Loonies and tunes: Lauren Metter and Dimitri Kouri of 18% Productions embark on a quest, facing more than 650 bands playing in over 50 venues all across Toronto. Bringing you clips and stories about the best new sounds from all over the world, it is now time to explore, discover, and party with some Canadians.

10 hours, 2,450 Canada jokes, and 167-feet of Niagra falls later and we’re driving into Toronto for NXNE. Dimitri is playing banjo in the passenger seat while I’m singing about why Canadians like observation towers so much. I’m wearing aviators and calling Dimitri my Attorney.

We make it to the Hyatt Regency, the press headquarters of the festival exactly 15 minutes before deadline to sign in. I hop out, sprint in, and get our press passes while Dimitri circles the block. Waiting for him on the corner, I’m greeted by a pleasant hipster Canadian boy who, without further unnecessary introduction, leads me across the street to the “place where everyone smokes cigarettes” because he doesn’t have a lighter on him. Canadian cig smokers are in fact overly enthusiastic to share lighters, though I appreciate it.

“Everyone is so nice! I feel so safe here,” Dimitri says as I jump back into the car and immediately drop all of the band flyers and stickers I haven’t balanced correctly all over the floor.

Little did we know that on a night when Boston is destined to take the Stanley Cup from Vancouver, not all Canadians are very nice.

Anywho, we had a couple beers with a 90% insane producer from London UK Records named Maxwell. He was trying to explain some metaphysical concept that they’re integrating into the music video they filmed at Stonehenge this year—but every point was made moot by the fact that he called Psilocybin, THC, and Peyote “tools” for interpreting the energy within, for understanding the subconscious mind. No shit, Sherlock—when you’re tripping, everything is a metaphysical experience.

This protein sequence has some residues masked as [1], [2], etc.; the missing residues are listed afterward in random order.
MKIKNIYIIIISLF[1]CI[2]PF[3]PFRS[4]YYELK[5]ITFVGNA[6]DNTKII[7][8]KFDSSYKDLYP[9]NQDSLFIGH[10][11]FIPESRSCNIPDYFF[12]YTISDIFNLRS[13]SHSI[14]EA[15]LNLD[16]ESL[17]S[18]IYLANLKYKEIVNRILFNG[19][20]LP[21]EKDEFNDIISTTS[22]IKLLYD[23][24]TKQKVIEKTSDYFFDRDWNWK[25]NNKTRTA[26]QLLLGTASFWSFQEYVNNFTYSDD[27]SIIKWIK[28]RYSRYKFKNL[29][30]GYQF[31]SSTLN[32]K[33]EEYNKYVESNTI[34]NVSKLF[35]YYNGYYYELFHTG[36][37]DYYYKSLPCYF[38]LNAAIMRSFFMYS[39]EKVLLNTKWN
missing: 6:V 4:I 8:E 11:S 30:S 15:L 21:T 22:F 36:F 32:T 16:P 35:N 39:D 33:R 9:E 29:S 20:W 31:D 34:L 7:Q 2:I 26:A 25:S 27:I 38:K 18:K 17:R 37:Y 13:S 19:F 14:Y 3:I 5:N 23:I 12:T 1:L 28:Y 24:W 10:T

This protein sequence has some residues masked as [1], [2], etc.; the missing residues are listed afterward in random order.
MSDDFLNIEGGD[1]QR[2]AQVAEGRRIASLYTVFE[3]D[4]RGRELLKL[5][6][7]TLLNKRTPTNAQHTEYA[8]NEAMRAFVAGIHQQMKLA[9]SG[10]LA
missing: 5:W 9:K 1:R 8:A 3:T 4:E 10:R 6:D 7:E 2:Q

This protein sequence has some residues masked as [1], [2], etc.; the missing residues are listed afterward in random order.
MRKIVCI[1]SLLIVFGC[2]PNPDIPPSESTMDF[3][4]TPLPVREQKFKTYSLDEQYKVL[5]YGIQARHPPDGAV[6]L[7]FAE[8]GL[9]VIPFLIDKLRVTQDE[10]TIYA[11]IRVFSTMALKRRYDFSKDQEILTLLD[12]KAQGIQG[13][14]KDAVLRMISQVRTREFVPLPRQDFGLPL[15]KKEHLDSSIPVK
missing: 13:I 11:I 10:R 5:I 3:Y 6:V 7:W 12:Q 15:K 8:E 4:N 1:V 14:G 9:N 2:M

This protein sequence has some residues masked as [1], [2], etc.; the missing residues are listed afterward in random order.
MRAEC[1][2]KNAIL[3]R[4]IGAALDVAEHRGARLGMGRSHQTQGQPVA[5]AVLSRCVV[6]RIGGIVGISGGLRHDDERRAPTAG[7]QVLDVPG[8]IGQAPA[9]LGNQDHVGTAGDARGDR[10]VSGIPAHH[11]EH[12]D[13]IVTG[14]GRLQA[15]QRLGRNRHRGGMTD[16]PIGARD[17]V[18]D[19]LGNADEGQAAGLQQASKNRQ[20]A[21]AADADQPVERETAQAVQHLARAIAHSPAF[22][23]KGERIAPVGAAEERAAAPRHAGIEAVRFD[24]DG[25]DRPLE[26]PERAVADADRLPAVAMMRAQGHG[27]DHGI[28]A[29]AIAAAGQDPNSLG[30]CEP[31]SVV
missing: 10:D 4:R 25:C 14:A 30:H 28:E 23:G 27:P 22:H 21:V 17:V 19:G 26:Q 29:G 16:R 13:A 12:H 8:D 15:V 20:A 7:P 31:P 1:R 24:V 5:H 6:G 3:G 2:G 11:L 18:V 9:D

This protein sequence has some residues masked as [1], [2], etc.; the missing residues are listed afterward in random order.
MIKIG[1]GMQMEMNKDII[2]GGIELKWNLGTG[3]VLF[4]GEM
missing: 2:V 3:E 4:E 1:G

I had had about enough when I snapped back to earth after ruminating aboot Canada and Maxwell (if that’s really his name) was holding Dimitri’s arm up and saying “Be strong, Janet” while Dimitri looked at me with pleading eyes.

We were sitting on the outside patio of the Rivoli, a hip little bar with walls of local canvases, dimly lit with lanterns and white Christmas lights…and full to capacity by 10 p.m. with expectantly tapping converses. Turns out we stumbled upon the indie-rock mecca, the hot spot of NXNE Wednesday night.

What a lovely hidden gem it was.

10 pm brought us The Meligrove Band, who played a whole set of Ramones songs complete with incessant fist-pumping, spastic movements, and the best kind of energy—like a poppy punk-rock show in your garage on your 16th birthday. They’re straight from Toronto and apparently legendary for their live shows, and I agree: Meligrove made the whole crowd want to do anything but be sedated; the head-bobbing was so goddamn contagious. Where the hell was my guitar?! I know how to play power chords!